Wonderful I thought, so quick, so efficient and cheap too. Glad it was done before Christmas.
On Christmas Eve my watch stopped. Too late to get a battery, so no watch over Christmas. A nuisance but not essential.
Later on Christmas Eve my ancient electric kettle started to leak. Oh well, I thought, I have a replacement bought a while ago in the kitchen cupboard, when I have time I'll throw out the leaking one and start using the new one.
After the Christmas morning service (and about 3 hours sleep) I got out the new kettle, put some water in it intending to boil and throw away the first lot of water.
Putting the kettle on its base I plugged it in and went to switch it on. No switch!
For some reason when I had bought it 18 months ago I had simply thrown the box away and put the kettle into a cupboard thinking it would be handy to keep it in the kitchen for when the other one finally packed up.
How I had failed to notice it had no switch I don't know, but one thing was certain, no store was going to replace a kettle bought 18 months ago, or believe that I had not broken off the switch.
Yesterday I bought another kettle, this time I asked them to open the box and check nothing was missing before I would pay for it.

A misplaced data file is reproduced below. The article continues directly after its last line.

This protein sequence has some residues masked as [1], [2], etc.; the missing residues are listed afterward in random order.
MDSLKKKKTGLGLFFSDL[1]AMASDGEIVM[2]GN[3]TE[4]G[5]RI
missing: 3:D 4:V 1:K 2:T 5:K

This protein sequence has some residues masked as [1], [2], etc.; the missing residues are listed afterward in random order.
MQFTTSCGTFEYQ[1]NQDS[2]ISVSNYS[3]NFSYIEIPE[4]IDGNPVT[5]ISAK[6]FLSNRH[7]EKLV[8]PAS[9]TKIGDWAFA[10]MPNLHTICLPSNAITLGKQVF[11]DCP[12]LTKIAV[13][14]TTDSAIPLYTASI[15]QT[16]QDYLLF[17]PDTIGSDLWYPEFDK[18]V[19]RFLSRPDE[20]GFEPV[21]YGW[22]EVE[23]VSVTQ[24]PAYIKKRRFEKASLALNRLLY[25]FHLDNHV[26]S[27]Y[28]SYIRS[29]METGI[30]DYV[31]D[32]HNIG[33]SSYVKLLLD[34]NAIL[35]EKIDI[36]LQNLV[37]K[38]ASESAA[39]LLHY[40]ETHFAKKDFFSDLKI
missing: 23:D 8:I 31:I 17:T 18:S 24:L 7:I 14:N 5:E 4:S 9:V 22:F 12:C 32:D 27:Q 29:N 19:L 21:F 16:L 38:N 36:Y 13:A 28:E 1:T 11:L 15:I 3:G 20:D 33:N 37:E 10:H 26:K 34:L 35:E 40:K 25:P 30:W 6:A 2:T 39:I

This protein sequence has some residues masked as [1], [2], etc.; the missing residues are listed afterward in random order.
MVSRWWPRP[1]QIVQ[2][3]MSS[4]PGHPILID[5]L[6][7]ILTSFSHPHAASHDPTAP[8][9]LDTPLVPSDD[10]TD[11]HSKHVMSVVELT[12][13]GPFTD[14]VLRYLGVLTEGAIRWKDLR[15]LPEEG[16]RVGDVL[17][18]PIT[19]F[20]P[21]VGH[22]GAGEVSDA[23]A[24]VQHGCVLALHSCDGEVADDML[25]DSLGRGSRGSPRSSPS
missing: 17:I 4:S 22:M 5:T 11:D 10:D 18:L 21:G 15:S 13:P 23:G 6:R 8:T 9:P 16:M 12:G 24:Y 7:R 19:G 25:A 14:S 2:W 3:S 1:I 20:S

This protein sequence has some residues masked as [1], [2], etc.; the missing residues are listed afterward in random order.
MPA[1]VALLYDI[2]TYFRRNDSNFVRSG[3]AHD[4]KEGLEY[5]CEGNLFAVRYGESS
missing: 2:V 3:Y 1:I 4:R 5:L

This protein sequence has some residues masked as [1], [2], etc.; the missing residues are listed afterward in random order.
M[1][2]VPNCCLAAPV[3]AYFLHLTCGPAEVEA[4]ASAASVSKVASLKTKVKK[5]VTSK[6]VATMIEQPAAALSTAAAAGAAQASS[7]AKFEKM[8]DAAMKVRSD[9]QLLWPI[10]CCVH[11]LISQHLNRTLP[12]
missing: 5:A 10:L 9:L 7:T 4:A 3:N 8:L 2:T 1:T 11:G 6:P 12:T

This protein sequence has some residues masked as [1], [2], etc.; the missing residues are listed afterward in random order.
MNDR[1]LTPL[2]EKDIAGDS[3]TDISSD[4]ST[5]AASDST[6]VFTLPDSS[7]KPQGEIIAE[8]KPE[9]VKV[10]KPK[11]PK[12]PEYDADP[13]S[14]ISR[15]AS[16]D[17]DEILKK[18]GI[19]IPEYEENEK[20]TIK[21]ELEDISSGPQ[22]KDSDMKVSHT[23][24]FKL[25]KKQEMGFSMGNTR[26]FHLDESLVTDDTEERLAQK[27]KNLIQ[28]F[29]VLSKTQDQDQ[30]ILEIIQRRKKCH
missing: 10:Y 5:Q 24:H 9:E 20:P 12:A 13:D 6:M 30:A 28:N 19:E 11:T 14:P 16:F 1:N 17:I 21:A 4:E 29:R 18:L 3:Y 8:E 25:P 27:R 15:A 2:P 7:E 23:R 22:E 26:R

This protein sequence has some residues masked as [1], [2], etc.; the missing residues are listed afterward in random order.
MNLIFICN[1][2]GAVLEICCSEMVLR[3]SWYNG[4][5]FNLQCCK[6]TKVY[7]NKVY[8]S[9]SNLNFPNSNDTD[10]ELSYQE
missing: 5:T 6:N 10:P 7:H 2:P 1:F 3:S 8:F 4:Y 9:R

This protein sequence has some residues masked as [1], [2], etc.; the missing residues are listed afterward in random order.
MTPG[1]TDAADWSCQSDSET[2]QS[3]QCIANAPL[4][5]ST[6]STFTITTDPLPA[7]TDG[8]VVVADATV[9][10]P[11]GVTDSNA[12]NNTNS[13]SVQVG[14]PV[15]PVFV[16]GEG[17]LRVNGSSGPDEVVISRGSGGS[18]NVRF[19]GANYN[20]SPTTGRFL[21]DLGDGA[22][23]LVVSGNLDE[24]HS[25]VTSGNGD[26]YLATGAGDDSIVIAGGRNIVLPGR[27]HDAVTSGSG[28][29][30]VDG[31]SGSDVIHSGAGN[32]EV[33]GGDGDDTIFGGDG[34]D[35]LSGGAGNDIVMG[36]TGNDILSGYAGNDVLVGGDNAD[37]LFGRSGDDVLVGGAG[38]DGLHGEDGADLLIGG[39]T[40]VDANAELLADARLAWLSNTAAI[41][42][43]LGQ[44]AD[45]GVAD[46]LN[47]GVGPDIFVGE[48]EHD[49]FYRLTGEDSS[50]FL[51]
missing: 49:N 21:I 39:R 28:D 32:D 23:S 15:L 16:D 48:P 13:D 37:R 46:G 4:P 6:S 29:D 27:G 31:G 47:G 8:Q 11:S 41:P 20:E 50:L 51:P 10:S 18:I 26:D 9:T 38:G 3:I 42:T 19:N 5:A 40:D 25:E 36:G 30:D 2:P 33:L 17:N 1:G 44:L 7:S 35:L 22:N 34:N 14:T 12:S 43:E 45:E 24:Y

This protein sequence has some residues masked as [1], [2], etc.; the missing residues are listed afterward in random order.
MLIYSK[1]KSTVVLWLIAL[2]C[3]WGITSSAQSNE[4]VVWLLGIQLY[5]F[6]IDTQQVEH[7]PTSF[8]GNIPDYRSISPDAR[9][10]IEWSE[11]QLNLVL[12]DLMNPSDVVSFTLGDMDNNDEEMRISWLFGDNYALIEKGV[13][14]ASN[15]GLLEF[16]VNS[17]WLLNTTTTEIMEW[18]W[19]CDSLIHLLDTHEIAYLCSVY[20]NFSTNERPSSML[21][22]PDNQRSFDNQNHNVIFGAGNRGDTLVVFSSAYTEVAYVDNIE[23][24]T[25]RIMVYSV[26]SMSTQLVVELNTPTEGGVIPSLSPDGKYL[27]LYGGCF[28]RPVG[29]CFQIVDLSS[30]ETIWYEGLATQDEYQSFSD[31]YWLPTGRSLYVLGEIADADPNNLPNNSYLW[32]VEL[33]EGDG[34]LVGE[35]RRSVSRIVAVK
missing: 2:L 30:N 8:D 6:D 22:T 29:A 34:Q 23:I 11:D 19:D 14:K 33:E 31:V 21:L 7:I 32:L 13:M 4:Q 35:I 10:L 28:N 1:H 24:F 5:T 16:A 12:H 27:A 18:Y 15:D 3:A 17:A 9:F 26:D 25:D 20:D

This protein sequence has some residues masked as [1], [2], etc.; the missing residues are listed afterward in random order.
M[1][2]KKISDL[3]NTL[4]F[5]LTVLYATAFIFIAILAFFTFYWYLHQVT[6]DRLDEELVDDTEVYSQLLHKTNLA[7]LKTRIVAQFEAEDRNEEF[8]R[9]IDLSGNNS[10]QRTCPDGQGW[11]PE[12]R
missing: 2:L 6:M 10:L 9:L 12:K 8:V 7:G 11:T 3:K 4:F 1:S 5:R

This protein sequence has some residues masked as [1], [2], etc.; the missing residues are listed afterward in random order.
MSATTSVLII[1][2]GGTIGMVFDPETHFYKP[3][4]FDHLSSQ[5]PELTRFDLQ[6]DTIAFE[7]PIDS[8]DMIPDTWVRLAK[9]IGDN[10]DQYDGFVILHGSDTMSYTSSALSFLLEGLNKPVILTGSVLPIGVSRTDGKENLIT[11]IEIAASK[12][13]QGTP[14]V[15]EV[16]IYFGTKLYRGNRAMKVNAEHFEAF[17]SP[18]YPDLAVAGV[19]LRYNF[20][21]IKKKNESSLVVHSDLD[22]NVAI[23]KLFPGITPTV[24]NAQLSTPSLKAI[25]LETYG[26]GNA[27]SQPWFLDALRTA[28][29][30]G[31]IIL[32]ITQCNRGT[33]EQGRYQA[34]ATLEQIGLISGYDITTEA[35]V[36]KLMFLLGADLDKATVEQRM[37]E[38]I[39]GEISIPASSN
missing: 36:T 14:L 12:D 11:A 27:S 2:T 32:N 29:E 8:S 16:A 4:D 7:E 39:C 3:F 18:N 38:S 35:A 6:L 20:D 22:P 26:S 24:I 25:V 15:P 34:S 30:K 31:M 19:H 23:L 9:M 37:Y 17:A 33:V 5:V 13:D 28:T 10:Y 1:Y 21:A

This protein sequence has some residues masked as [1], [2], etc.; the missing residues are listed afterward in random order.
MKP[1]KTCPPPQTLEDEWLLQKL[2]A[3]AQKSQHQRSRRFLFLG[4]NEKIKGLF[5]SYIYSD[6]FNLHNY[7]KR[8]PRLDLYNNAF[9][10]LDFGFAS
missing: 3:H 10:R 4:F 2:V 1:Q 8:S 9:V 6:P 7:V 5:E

Now I have two kettles to throw away.
What next I wonder?
I am resolutely 'not noticing' that the water in the taps is running hot and I haven't put the water heater on..
Posted by Ray Barnes at 11:17:00 am
Thursday, 22 December 2016
An old well-established favourite of most choirs it has become (inevitably) known by most choristers as "Highly flavoured gravy".
For anyone left on the planet who doesn't 'get' it, this is a paraphrase of "Highly favoured lady" etc.
Equally awful is the schoolboy/girl version of "A Gaelic Blessing", known as "Garlic Dressing".
The list is long and tedious, the sense of humour involved pretty primary-school basic but, every now and then someone in a choir somewhere comes up with a new one which is gleefully seized upon and added to the repertoire.